Getting Married? Find Your Focus.

It’s the typical fairy tale:  Guy meets girl.  Guy and girl date.  Girl drops hints about her dream engagement ring.  Guy immediately thinks of Ben David as the perfect place to find her ideal ring at an amazing price.  He proposes.  She says yes and is eternally grateful to the staff at Ben David for helping her guy find a ring that exceeds her expectations.  NOW WHAT???

Here are some great tips from the most recent Martha Stewart Weddings Magazine on how to use the “four elements” to plan the big day.  What are the four elements, you might ask?  According to Martha, they are color, location, season, and tradition.  When planning a wedding, a great way to design that perfect day is to lead with one of these elements and then incorporate the rest. 


COLOR:  Find inspiration in your day to day life.  Look at your engagement ring.  Do you have a unique gem like Kate Middleton’s sapphire and diamond sparkler?  Look at your closet or around your home. What are some themes or favorites that stand out?  Noticing an overwhelming trend toward blue?  Create a calm and elegant experience for your guests by using shades of blue as your primary color scheme at the wedding.  Once you’ve found your main color, start to add in one or two other shades that complement your original color and show off your personality. 

LOCATION:  Stumped as to where to have your wedding but want location to be your leading decision for the big day?  Think back to some of your favorite events as a couple.  Great first date?  The park where you first met?  See if that exact location is available.  If not, try to blend in elements of what makes that place so special.  Have you taken a favorite trip?  Think destination wedding or try to find a location that takes you back to that vacation.  Love checking out ancient ruins?  Try a museum as a wedding venue.  You can also find clues around your home.  If you tend to decorate in modern, sleek lines, consider a loft space, renovated warehouse building, or art gallery.  Similarly, if you use lots of antiques and traditional design, maybe an old mansion, italian-style villa or theater will provide that whimsical, romantic environment you crave.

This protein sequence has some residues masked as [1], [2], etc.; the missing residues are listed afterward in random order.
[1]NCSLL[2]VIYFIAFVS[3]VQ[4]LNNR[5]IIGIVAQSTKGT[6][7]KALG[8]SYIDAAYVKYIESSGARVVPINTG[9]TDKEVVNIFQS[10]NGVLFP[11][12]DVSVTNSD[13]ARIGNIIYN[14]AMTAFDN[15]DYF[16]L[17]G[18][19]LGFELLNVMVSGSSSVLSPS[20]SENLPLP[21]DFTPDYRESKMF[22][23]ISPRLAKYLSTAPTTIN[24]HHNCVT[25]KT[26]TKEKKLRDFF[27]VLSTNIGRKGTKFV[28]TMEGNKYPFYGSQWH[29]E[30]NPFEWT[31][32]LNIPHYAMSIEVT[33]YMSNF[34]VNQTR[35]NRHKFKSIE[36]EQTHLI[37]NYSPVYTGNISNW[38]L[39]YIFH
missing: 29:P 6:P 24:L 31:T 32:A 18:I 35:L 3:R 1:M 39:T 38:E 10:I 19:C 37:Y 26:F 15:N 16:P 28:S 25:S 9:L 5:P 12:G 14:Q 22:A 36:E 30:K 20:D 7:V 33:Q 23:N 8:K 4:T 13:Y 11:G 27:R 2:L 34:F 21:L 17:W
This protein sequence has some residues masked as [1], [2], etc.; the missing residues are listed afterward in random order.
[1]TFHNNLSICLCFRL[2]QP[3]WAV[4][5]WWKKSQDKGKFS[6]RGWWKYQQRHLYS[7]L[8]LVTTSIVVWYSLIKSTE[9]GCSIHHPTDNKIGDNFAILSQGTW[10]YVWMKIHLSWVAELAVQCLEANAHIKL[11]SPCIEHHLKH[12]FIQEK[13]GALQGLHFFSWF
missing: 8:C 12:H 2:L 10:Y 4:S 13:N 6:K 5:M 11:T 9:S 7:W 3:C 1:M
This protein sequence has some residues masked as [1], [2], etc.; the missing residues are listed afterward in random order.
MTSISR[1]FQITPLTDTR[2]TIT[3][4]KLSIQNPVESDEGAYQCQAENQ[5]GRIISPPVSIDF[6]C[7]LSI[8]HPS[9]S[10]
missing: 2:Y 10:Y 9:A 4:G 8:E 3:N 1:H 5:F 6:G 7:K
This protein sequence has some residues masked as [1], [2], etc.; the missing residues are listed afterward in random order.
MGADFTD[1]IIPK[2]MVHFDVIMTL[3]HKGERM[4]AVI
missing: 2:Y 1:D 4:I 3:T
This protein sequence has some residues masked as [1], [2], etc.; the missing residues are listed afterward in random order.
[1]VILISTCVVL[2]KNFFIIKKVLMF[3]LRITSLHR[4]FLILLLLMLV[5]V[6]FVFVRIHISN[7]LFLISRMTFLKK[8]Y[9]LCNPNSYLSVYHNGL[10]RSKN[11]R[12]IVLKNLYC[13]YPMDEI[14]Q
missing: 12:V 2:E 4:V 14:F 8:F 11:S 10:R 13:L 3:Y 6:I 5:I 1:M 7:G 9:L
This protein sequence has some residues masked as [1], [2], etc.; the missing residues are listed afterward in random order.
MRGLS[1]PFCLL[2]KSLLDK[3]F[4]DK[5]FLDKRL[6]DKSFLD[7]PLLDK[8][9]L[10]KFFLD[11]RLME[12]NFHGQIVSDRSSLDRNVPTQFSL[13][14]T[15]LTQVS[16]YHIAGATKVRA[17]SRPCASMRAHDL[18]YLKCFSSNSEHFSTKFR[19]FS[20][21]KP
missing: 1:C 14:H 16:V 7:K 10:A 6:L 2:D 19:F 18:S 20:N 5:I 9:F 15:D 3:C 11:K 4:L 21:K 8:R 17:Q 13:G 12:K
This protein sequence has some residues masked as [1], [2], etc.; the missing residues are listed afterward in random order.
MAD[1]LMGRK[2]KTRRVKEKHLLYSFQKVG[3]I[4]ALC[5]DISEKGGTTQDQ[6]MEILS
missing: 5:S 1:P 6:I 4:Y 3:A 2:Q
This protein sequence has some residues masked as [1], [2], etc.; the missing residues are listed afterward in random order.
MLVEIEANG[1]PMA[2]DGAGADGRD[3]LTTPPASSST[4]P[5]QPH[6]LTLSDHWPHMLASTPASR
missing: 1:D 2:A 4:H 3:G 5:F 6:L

SEASON:  When planning your wedding around a favorite season, couples often find that the rest of the theme falls quickly into place.  Love spring?  Fill your wedding with florals, butterflies, fresh strawberries – anything that says “spring” to you.  Wish it was fall all year round?  Look to warm colors, leaves, fires, and fun fall items like pumpkins and s’mores to make your day special.  One point to consider when planning based on the season:  Consider your comfort and that of your guests.  If you want a silver and white winter wedding, keep in mind that you may have the risk of delays or cancelled travel plans if a blizzard shows up.  Or, if you are dreaming of a summer wedding but live somewhere with 100-degree days, consider the timing of your wedding and have it at dusk, when temperatures begin to cool.  No one wants to have to worry about melting during the ceremony and pictures! 

FAMILY TRADITIONS:  Have you poured over love letters your parents wrote during their courtship?  Incorporate those words into your vows.  Are you a family of card players or board games?  Set out decks of cards at the reception tables or consider naming your tables according to favorite games when developing your seating chart.  Is there a china pattern that’s been in your family for years?  Start with the colors or try to match invitations to the pattern.  Have a family member kick off the reception with the prayers you said at dinner or a favorite family story – anything that will blend your past with your future.  A great tip:  interview your parents or grandparents to find out special elements of their wedding.  Find out a flower they used, favorite color, or type of cake and use for your day.  While honoring your family traditions, don’t be afraid to set your own path and start traditions of your own.  Maybe someday you’ll be the inspiration for future generations.

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